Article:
Teresa of Ávila
- Let nothing disturb thee;
Let nothing dismay thee:
All things pass;
God never changes.
All that it strives for.
He who has God
Finds he lacks nothing:
God alone suffices.
- "Poem IX", in Complete Works St. Teresa of Avila (1963) edited by E. Allison Peers, Vol. 3, p. 288
- To have courage for whatever comes in life — everything lies in that.
- As quoted in The Little Lamp (1981) by Eknath Easwaran, p. 80
- It is love alone that gives worth to all things.
- As quoted in The Road to Emmaus : Pilgrimage as a Way of Life (2007) by Jim Forest, p. 61
- Pain is never permanent.
- The Book of Positive Quotations (2007) edited by John Cook, Steve Deger, and Leslie Ann Gibson, p. 333
- He who cares nothing for the good things of the world has dominion over them all.
- The Way of Perfection, p. 41
The Life of St. Teresa of Jesus (c.1565)
- Teresa's autobiography, The Life of St. Teresa of Jesus, of The Order of Our Lady of Carmel (c. 1565) as translated by David Lewis (1904) at Project Gutenberg
- One of my brothers was nearly of my own age; and he it was whom I most loved, though I was very fond of them all, and they of me. He and I used to read Lives of Saints together. When I read of martyrdom undergone by the Saints for the love of God, it struck me that the vision of God was very cheaply purchased; and I had a great desire to die a martyr's death, — not out of any love of Him of which I was conscious, but that I might most quickly attain to the fruition of those great joys of which I read that they were reserved in Heaven; and I used to discuss with my brother how we could become martyrs. We settled to go together to the country of the Moors, begging our way for the love of God, that we might be there beheaded; and our Lord, I believe, had given us courage enough, even at so tender an age, if we could have found the means to proceed; but our greatest difficulty seemed to be our father and mother.
- Ch. I "Childhood and early Impressions" ¶ 4
- It will be as well, I think, to explain these locutions of God, and to describe what the soul feels when it receives them, in order that you, my father, may understand the matter; for ever since that time of which I am speaking, when our Lord granted me that grace, it has been an ordinary occurrence until now, as will appear by what I have yet to say.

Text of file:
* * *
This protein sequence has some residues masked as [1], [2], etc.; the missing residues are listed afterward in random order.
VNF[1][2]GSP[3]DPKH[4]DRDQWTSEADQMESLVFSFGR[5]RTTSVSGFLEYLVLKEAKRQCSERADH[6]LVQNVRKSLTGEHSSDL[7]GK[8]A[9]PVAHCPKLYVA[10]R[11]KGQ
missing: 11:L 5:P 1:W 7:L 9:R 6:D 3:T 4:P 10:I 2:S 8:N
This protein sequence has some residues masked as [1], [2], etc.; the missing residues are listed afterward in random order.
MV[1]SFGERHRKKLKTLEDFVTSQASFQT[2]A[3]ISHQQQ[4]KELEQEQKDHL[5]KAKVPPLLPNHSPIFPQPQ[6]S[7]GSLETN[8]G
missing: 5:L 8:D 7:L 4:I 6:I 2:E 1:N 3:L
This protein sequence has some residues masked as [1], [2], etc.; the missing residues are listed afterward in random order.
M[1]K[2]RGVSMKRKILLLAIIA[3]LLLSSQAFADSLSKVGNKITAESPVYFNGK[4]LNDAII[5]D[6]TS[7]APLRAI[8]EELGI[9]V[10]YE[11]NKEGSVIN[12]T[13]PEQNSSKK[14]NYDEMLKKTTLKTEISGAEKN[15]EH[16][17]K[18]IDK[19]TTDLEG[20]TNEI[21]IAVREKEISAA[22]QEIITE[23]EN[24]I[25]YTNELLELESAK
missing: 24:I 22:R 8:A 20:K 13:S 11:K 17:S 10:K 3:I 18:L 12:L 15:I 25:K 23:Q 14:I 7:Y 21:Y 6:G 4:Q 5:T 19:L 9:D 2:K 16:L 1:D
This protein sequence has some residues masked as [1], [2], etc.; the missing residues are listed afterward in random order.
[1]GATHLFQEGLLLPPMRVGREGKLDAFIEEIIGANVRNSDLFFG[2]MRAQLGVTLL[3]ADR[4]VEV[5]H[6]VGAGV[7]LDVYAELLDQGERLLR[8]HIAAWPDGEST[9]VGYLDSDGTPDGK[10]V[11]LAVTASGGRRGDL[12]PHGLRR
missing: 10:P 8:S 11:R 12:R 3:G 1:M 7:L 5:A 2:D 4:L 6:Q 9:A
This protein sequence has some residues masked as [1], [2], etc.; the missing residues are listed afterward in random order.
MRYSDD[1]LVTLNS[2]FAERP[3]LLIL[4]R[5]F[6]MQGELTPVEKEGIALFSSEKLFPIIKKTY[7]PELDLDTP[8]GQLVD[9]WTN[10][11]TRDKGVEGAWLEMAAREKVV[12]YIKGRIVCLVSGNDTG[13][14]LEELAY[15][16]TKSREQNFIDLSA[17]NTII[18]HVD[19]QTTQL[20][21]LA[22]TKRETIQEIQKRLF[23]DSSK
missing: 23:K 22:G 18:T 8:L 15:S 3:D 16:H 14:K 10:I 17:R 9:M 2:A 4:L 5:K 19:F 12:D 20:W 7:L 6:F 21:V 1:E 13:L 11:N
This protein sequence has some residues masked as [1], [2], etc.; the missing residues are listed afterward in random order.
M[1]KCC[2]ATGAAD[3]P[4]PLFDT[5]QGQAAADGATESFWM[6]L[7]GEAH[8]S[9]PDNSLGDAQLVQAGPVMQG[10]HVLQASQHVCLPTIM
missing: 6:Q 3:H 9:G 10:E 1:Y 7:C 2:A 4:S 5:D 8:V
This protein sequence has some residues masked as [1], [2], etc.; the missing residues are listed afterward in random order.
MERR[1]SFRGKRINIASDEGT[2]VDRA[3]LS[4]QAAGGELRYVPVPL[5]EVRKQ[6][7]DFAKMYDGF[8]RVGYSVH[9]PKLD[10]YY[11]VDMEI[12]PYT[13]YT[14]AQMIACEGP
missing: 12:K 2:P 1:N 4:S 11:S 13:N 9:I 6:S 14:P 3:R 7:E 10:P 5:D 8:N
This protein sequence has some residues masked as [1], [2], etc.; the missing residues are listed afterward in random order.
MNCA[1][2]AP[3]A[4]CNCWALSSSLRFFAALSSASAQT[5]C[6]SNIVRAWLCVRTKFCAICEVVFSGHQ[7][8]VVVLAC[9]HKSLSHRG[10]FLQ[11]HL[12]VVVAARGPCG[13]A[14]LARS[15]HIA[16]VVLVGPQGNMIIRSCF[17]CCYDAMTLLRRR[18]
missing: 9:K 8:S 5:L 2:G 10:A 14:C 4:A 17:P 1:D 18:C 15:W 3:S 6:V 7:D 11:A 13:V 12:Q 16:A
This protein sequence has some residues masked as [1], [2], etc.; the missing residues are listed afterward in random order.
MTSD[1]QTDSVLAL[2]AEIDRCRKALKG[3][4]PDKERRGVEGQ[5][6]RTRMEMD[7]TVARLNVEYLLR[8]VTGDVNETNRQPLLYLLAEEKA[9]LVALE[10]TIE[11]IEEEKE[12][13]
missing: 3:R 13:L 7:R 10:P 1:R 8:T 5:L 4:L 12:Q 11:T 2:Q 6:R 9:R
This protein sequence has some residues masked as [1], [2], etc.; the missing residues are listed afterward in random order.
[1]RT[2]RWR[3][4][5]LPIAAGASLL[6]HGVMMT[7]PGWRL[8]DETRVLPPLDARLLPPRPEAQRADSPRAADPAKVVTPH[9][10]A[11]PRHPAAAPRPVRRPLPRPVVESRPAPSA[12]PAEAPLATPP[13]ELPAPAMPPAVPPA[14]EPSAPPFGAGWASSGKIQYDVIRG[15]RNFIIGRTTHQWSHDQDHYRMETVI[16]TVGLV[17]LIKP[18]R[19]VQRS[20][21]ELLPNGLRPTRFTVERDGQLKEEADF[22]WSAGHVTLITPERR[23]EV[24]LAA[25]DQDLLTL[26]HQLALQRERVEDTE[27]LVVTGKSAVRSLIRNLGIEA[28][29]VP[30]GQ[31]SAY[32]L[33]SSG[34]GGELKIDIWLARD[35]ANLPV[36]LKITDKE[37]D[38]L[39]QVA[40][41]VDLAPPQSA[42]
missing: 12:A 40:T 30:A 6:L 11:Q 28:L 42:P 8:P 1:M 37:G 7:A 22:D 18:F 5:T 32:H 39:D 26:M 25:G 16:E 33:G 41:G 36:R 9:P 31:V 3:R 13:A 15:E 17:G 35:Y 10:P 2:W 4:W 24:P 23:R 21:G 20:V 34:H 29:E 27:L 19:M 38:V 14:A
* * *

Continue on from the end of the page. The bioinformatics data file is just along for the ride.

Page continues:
The words are very distinctly formed; but by the bodily ear they are not heard. They are, however, much more clearly understood than they would be if they were heard by the ear. It is impossible not to understand them, whatever resistance we may offer. When we wish not to hear anything in this world, we can stop our ears, or give attention to something else: so that, even if we do hear, at least we can refuse to understand. In this locution of God addressed to the soul there is no escape, for in spite of ourselves we must listen; and the understanding must apply itself so thoroughly to the comprehension of that which God wills we should hear, that it is nothing to the purpose whether we will it or not; for it is His will, Who can do all things.
- Ch. XXV. "Divine Locutions. Discussions on That Subject" ¶ 1 & 2
- All things fail; but Thou, Lord of all, never failest! They who love Thee, oh, how little they have to suffer! oh, how gently, how tenderly, how sweetly Thou, O my Lord, dealest with them! Oh, that no one had ever been occupied with any other love than Thine! It seems as if Thou didst subject those who love Thee to a severe trial: but it is in order that they may learn, in the depths of that trial, the depths of Thy love. O my God, oh, that I had understanding and learning, and a new language, in order to magnify Thy works, according to the knowledge of them which my soul possesses! Everything fails me, O my Lord; but if Thou wilt not abandon me, I will never fail Thee. Let all the learned rise up against me, — let the whole creation persecute me, — let the evil spirits torment me, — but do Thou, O Lord, fail me not; for I know by experience now the blessedness of that deliverance which Thou dost effect for those who trust only in Thee. In this distress, — for then I had never had a single vision, — these Thy words alone were enough to remove it, and give me perfect peace: "Be not afraid, my daughter: it is I; and I will not abandon thee. Fear not."
It seems to me that, in the state I was in then, many hours would have been necessary to calm me, and that no one could have done it. Yet I found myself, through these words alone, tranquil and strong, courageous and confident, at rest and enlightened; in a moment, my soul seemed changed, and I felt I could maintain against all the world that my prayer was the work of God. Oh, how good is God! how good is our Lord, and how powerful! He gives not counsel only, but relief as well. His words are deeds. O my God! as He strengthens our faith, love grows.
- Ch. XXV. "Divine Locutions. Discussions on That Subject" ¶ 22 & 23
- Seeing, then, that our Lord is so powerful, — as I see and know He is, — and that the evil spirits are His slaves, of which there can be no doubt, because it is of faith, — and I a servant of this our Lord and King, — what harm can Satan do unto me? Why have I not strength enough to fight against all hell? I took up the cross in my hand, — I was changed in a moment into another person, and it seemed as if God had really given me courage enough not to be afraid of encountering all the evil spirits.
- Ch. XXV. "Divine Locutions. Discussions on That Subject" ¶ 24